North Jersey Transportation Planning Authority - U.S. FHWA Climate Change Vulnerability Assessment Pilot Project

Location

United States
40° 2' 33.6048" N, 74° 27' 0.8136" W
US
Summary: 

In 2010, the Federal Highway Administration (FHWA) selected five pilot teams from across the country to test a climate change vulnerability assessment model. This conceptual model guided transportation agencies through the process of collecting and integrating climate and asset data in order to identify critical vulnerabilities.

Washington State Department of Transportation - U.S. FHWA Climate Change Vulnerability Assessment Pilot Project

Location

United States
47° 15' 12.1788" N, 122° 31' 10.3116" W
US
Summary: 

In 2010, the Federal Highway Administration (FHWA) selected five pilot teams from across the country to test a climate change vulnerability assessment model. This conceptual model guided transportation agencies through the process of collecting and integrating climate and asset data in order to identify critical vulnerabilities.

Oahu Metropolitan Planning Organization - U.S. FHWA Climate Change Vulnerability Assessment Pilot Project

Location

United States
21° 32' 42.8496" N, 158° 6' 54.8424" W
US
Summary: 

In 2010, the Federal Highway Administration (FHWA) selected five pilot teams from across the country to test a climate change vulnerability assessment model. This conceptual model guided transportation agencies through the process of collecting and integrating climate and asset data in order to identify critical vulnerabilities.

Assessing the Impacts of Climate Change on Bull Trout in Oregon

Location

United States
44° 20' 48.8364" N, 117° 30' 35.1576" W
US
Summary: 

Bull trout are an endangered species in the Pacific Northwest and their populations may be particularly susceptible to the impacts of a warming climate. Bull trout are thought to avoid warmer water temperatures but little is known about their thermal habitat requirements in streams and lakes. To better assess the impacts climate change may pose to bull trout, USGS scientists tagged and tracked 42 trout in the Lostine River, Oregon to monitor their thermal tolerances. Results indicated that the Lostine River bull trout population did not preferentially avoid warmer waters.

Sea Level Rise Vulnerability Study for the City of Los Angeles

Location

United States
34° 5' 9.7044" N, 118° 12' 46.4076" W
US
Summary: 

Over the next century, sea level rise in the Los Angeles region is expected to match global projections with an increase of 0.1 - 0.6 m (5 - 24 inches) from 2000 to 2050 and 0.4 - 1.7 m (17 - 66 inches) from 2000 to 2100. Tides, wave-driven runup, and storm surge sometimes cause coastal flooding in Southern California, especially when big wave storms occur at or near peak high tides.

Seasons Out of Balance: Climate Change Impacts, Vulnerability, and Sustainable Adaptation in Interior Alaska

Location

United States
64° 42' 36.2124" N, 158° 9' 33.048" W
US
Summary: 

Koyukon Elders of Alaska’s Interior observe that “cold weather is growing old” and recent warming is contributing to a world out of balance. Alaska is among the most rapidly warming places globally, with the Interior experiencing the most pronounced warming statewide, and with significant regional-scale ecosystem services disruptions affecting subsistence hunting and harvest success.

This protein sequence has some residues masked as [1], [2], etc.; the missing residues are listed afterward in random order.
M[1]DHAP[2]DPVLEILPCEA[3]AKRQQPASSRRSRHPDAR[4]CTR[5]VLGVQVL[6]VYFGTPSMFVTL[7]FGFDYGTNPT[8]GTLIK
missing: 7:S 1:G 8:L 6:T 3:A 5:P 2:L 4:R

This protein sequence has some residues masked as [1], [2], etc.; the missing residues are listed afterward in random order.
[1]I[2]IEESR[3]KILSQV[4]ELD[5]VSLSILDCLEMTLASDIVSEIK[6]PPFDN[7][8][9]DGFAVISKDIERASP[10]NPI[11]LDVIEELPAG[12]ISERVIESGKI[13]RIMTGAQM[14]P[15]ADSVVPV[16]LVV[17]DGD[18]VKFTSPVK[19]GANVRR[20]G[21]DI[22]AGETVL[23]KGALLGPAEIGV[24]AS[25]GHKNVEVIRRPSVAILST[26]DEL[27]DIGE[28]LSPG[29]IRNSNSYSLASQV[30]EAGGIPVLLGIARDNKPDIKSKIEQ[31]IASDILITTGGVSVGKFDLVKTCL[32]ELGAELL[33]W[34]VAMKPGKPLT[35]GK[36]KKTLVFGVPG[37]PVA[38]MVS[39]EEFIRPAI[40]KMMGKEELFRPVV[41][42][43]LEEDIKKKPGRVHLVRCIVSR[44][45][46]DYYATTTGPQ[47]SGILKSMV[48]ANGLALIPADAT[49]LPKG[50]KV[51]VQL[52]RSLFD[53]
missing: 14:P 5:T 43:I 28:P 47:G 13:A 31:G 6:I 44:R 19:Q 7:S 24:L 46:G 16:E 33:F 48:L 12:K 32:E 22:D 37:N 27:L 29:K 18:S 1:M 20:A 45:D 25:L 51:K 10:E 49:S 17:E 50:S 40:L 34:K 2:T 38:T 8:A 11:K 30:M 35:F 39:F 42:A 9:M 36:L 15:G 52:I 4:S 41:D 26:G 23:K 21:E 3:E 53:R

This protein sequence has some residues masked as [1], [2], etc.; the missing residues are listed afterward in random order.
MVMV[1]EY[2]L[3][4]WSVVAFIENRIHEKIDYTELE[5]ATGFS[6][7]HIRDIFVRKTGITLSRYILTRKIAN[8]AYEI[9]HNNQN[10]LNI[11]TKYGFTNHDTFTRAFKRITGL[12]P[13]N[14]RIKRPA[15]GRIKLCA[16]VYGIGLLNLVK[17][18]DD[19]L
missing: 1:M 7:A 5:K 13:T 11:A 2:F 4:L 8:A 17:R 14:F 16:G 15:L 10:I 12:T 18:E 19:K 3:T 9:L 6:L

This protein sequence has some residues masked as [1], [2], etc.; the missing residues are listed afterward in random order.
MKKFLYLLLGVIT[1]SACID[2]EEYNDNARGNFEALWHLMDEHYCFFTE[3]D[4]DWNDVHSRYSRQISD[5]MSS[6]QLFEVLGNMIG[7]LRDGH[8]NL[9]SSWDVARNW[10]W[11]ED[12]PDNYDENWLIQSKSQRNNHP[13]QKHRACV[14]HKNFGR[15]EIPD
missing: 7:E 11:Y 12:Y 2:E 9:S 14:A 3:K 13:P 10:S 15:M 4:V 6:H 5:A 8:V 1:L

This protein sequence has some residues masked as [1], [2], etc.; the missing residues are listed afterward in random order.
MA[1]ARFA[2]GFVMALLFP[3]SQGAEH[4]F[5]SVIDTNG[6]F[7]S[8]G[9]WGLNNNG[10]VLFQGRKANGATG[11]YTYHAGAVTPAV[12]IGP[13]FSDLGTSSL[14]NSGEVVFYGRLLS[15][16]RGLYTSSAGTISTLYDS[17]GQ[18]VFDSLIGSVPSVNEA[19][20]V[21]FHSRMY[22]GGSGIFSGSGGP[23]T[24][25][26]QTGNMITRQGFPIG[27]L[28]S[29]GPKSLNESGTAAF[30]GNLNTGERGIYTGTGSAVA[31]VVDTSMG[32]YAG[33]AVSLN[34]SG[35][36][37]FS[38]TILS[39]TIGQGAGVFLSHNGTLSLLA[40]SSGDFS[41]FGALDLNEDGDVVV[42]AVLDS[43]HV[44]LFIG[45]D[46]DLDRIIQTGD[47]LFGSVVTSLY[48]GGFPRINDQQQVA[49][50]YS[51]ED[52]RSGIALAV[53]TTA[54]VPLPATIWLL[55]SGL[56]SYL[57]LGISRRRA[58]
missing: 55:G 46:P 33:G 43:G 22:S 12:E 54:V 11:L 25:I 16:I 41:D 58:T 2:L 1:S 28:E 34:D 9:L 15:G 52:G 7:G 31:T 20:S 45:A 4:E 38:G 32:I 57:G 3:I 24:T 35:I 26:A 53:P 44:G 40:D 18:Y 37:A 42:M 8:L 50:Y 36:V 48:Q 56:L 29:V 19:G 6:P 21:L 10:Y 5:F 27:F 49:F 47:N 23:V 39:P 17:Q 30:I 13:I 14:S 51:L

Starting Climate Adaptation Where Community Concerns Exist in Elkford, British Columbia

Location

United States
50° 1' 28.434" N, 114° 55' 24.708" W
US
Summary: 

Grizzly bears, moose, mountain goats, deer, elk—all call Elkford, British Columbia home. Wild at Heart is the community slogan and the area is known as the wilderness capitol of British Columbia. As a Rocky Mountain town, the local economy is dependent on the surrounding natural resources—coal mining, logging and increasingly, tourism. How does a community that values it wilderness, wildlife, and depends on the natural resources adapt to climate change? By finding solutions that are in sync with community values.

Protecting the Local Economy from Climate Impacts in the Clark Fork River Basin

Location

United States
48° 25' 11.8776" N, 113° 1' 38.4384" W
US
Organization: 
Summary: 

Reverend Maclean explains trout fly fishing to his sons, Norman and Paul, in A River Runs Through It as “an art that is performed on a four-count rhythm between ten and two o’clock.” This art is big business in Montana—the Department of Fish, Wildlife, and Parks estimated that Missoula County alone generated $30.2 million in fishing revenue in 2005. As temperatures warm and habitat conditions change, trout populations are predicted to decline precipitously over the next century.

Water Supply Planning for Illinois

Location

United States
40° 38' 18.2832" N, 89° 23' 5.1576" W
US
Summary: 

The Illinois State Water Survey, in collaboration with the Illinois Department of Natural Resources’ Office of Water Resources and the Illinois State Geological Survey, examined historical climate information and future climate scenarios in order to improve the understanding of and planning for the effects of climate change on supply and demand of regional water resources. The project examined climate impacts (e.g., temperature, precipitation) on surface and groundwater resources and resulting complications for sustainable water supply planning in the state.

Pennsylvania Sea Grant’s Climate Change Outreach and Research Projects

Location

United States
40° 35' 4.1208" N, 75° 58' 53.202" W
US
Organization: 
Summary: 

Pennsylvania Sea Grant (PASG) has addressed climate change issues throughout the state by providing research, education, and outreach to local coastal communities. Their projects have examined the possible risks and vulnerabilities to coastal communities and natural ecosystems in the state. PASG staff have created educational materials and tools to support public awareness and decision making in the state.